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Steve_Browne
Beginner
207 Views

OpenGL GL_TEXTURE_RECTANGLE pixel shader problem

I'm having an issue with a shader that I wrote to convert from UYVY to RGB. This issue only seems to happen on Intel cards Linux, Mac, and Windows. Any Intel card that supports rectangular textures seems to be able to reproduce it, but if you need driver specifics I'm using Intel HD Graphics driver from 1/10/2012 (8.15.10.2622) on my Windows box. The same code works fine for NVIDIA and ATI cards.

What happens is that the resulting image looks like the Cb/Cr are reversed and there are vertical lines in the picture. See the attached image. My assumption is that the way GL_TEXTURE_RECTANGLE support is implemented is resulting in rounding errors. The reason I suggest that is because I tried to write the shader without using rectangular textures and the same vertical lines would appear as a result of rounding errors. I didn't see the Cb/Cr reversed, but that could also happen as a result of rounding errors.

I'm creating the texture with the following glTexImage2D call:
glTexImage2D(GL_TEXTURE_RECTANGLE, 0, 2, width, height, 0, GL_LUMINANCE_ALPHA, GL_UNSIGNED_BYTE, NULL);

Here is the shader code I'm using:
[cpp]struct pixel_in { int2 texcoord : TEXCOORD0; samplerRECT texture : TEXUNIT0; float4 color : COLOR0; }; struct pixel_out { float4 color : COLOR0; }; pixel_out main (pixel_in IN) { pixel_out OUT; float3 yuv; bool even = (IN.texcoord.x % 2) == 0; // Determine our neighbor to the right for even pixels and left for odd pixels int2 neighbor = {IN.texcoord.x, IN.texcoord.y}; neighbor.x += (even ? 1 : -1); // Calculations taken from http://www.fourcc.org/source/YUV420P-OpenGL-GLSLang.c float4 uy = texRECT(IN.texture, (even ? IN.texcoord : neighbor)); float4 vy = texRECT(IN.texture, (even ? neighbor : IN.texcoord)); yuv.r = 1.1643 * (even ? uy.a : vy.a) - 0.0625; yuv.g = uy.r - 0.5; yuv.b = vy.r - 0.5; OUT.color.r = yuv.r + 1.5958 * yuv.b; OUT.color.g = yuv.r - 0.39173 * yuv.g - 0.81290 * yuv.b; OUT.color.b = yuv.r + 2.017 * yuv.g; OUT.color.a = IN.color.a; return OUT; } [/cpp]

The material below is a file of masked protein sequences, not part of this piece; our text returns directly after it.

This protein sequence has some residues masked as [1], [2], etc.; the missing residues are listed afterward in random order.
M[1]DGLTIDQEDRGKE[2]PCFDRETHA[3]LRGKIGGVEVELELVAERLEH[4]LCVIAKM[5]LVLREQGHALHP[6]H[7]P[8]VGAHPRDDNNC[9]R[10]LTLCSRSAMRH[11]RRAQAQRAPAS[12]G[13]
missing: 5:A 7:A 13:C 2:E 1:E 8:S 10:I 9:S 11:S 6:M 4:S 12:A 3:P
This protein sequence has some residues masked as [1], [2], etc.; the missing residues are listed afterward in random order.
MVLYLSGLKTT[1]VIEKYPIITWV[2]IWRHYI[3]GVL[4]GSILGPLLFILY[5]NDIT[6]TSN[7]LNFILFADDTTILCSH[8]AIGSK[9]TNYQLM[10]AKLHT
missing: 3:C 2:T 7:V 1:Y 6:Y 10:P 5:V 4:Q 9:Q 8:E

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4 Replies
Steve_Browne
Beginner
207 Views

After some more testing I have a few more details that may be helpful. What I've noticed is that if I force the application to use power of 2 textures the problems almost all go away. However, if the power of 2 texture is not square then it results in vertically stretched video as shown in the attached screenshots (most likely because the width is double the height). If the textures are square power of 2 textures then the resulting video is fine and there is no stretching.
Deepak_V_Intel
Employee
207 Views

Hi Steve,
Thanks for the note. We are looking at the issue and will get back to you. WOuld you be able to share the application for debugging purposes, if needed?
Thanks
-deepak
Deepak_V_Intel
Employee
207 Views

Could you also post the specific HD graphis part that seems to be causing the issue?
Thanks
-deepak
Steve_Browne
Beginner
207 Views

I can certainly provide you with the application and any more details you need to reproduce this. As far as the specific HD graphics part causing this the laptop I have in front of me here has the issue and its a Latitude E6520 with an Intel HD Graphics 3000, driver version 8.15.10.2266. As I noted in the original post though, this problem occurs on more than just one PC. I've also reproduced it with a desktop PC that also had an Intel HD Graphics 3000 chipset in both Windows and Ubuntu 11.04. This has also been seen on an iMac that had an Intel HD Graphics chipset. I'm pretty sure this issue should be reproducible on any Intel HD Graphics chipset card.
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